This is over an hour long but worth it - recommended. Smith is the guy that New Scientist writer Michael Le Page referred to, in a comments section on this very blog, when he wrote:
“The actual examples all seem pretty dubious, to say the least, but let’s assume they are true for the sake of argument. If so, there is clearly a failure of the testing and regulatory system supposed to make sure GM food is safe - but this is not an argument against GM crops per se. You don’t ban all medical drugs because some turn out to be harmful, any more than you would ban all conventional crops because some turn out to be harmful (look up the lenape potato).
“As for the idea that GM is inherently dangerous, genetic studies have revealed that the genomes of all species are constantly being ‘genetically engineered’. Hundreds of mutations can occur in each new individual, jumping genes (transposons) can cause havoc, viruses insert foreign DNA all over the place, etc, etc. If you think these processes pose a risk to food safety then all crops need better safety testing, not just GM crops.”
Smith destroys Le Page’s arguments in this video.
Of course we’ve also done so ourselves.
Organic farming cools the globe? These people can’t be rational.
During the 1990s, results from the Compost Utilisation Trial (CUT) at Rodale Institute – a 10-year study comparing the use of composts, manures and synthetic chemical fertiliser – show that the use of composted manure with crop rotations in organic systems can result in carbon sequestration of up to 2,000 lb/acre/year. By contrast, fields under standard tillage relying on chemical fertilizers, lost almost 300 lb of carbon per acre per year. Storing – or sequestering – up to 2,000 lb/acre/year of carbon means that more than 7,000 lb of carbon dioxide are taken from the air and trapped in that field soil.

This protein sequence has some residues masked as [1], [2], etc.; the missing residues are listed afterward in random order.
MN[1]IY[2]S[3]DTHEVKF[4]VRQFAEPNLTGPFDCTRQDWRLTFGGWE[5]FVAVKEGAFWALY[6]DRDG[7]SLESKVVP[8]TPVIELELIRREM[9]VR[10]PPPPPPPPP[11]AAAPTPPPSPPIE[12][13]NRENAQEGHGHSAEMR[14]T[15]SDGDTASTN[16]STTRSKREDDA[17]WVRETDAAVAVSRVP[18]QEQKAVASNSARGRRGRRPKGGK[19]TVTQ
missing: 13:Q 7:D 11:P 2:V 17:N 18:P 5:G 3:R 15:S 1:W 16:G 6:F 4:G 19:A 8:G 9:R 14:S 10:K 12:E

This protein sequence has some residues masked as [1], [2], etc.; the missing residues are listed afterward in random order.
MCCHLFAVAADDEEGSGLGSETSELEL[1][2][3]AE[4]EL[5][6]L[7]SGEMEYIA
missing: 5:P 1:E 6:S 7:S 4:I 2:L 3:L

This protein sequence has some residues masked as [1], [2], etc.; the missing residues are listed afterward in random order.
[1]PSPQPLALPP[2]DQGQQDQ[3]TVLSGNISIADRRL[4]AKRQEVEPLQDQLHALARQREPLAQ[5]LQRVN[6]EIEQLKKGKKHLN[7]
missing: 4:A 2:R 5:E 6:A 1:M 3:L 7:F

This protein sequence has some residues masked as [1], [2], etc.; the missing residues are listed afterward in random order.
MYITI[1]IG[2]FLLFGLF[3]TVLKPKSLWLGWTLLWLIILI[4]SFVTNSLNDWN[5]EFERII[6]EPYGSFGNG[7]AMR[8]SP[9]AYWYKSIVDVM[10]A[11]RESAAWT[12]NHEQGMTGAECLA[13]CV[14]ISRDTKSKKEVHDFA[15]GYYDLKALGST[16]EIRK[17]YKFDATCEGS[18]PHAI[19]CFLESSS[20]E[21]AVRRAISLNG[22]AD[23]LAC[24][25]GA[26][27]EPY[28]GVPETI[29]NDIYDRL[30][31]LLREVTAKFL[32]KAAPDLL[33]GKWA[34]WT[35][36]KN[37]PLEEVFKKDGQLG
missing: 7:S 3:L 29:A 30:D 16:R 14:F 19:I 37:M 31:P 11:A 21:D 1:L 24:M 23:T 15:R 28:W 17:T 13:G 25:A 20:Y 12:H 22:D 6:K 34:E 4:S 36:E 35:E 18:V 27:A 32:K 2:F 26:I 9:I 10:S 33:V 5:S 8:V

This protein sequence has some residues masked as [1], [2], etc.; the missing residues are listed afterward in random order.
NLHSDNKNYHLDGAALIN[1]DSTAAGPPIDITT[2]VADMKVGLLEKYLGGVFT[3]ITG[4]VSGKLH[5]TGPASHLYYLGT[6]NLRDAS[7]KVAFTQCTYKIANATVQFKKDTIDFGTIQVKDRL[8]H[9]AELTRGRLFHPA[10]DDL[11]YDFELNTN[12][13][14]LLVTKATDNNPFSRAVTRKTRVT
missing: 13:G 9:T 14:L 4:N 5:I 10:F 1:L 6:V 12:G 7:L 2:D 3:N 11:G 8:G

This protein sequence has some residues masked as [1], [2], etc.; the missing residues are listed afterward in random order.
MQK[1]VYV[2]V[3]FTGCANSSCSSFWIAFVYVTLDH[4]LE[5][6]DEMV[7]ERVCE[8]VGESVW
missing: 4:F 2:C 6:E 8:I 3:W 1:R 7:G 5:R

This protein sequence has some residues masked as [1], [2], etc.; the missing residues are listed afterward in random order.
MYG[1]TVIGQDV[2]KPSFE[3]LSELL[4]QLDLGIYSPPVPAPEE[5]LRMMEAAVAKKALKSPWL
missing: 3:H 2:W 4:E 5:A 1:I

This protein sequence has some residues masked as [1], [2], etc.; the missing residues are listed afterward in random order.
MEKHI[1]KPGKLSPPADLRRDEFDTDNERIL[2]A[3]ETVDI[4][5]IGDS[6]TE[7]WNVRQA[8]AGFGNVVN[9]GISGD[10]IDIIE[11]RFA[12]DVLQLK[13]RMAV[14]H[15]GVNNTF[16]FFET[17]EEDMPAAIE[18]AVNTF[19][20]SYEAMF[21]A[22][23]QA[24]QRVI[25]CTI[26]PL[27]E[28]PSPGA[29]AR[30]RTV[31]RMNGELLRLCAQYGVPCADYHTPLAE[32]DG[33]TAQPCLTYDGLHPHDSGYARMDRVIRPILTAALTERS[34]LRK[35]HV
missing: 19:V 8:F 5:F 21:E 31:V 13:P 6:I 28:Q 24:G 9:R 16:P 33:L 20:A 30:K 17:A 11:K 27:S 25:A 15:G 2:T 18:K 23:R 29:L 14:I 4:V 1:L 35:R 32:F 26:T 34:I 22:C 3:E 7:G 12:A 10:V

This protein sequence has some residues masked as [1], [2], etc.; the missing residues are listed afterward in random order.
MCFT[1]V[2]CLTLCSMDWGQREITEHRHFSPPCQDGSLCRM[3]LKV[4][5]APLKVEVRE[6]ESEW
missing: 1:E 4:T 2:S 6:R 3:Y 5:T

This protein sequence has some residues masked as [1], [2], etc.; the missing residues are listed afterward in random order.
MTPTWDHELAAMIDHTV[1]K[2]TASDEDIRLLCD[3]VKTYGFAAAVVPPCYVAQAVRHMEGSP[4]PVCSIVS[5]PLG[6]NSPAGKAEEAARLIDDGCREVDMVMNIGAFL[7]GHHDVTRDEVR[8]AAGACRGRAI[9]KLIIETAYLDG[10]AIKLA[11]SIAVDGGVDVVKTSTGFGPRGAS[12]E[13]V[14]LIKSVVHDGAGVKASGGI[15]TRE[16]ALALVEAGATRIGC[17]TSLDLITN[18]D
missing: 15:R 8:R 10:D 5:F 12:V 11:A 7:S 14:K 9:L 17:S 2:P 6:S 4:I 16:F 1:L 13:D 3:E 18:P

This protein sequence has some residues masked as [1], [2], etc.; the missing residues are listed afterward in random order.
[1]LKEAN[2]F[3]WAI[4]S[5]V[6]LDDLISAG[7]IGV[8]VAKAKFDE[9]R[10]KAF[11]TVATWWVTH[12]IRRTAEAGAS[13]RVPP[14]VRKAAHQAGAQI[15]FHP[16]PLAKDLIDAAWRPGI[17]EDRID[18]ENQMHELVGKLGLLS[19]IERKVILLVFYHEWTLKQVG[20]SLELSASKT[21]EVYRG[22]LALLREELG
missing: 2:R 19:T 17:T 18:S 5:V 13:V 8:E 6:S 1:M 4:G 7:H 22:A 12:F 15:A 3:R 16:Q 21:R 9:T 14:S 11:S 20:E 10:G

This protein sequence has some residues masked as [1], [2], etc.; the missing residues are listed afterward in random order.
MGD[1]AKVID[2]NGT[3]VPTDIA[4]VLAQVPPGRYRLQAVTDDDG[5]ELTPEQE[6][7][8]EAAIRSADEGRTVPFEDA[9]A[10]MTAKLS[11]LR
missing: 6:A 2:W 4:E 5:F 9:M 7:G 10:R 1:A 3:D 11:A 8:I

Clearly a bunch of wackos.
Wanted to make sure everybody saw this from Scientific American:
In the 1990s scientists such as himself, he explains, were too caught up in the promise of gene therapy to realize that they did not know enough about it to warrant human testing. “We were drawn into the simplicity of the concept. You just put the gene in,” Wilson says.
He may as well be talking about GM crops, and it’s still going on. Short version: The very premise of genetic engineering is a simplistic, reductionist, mechanistic model of genetics that is now known to be incorrect and is the source of biotech’s mounting problems.
More on that here in our definitive takedown of New Scientist writer/biotech booster Michael Le Page.
[Not displaying the entire screen in IE - sorry fans I gotta learn how to fix that]
SAN FRANCISCO - September 22 -In a case brought by Center for Food Safety and Earthjustice representing a coalition of farmers and consumers, a Federal Court ruled yesterday that the Bush USDA’s approval of genetically engineered (GE) “RoundUp Ready” sugar beets was unlawful. The Court ordered the USDA to conduct a rigorous assessment of the environmental and economic impacts of the crop on farmers and the environment.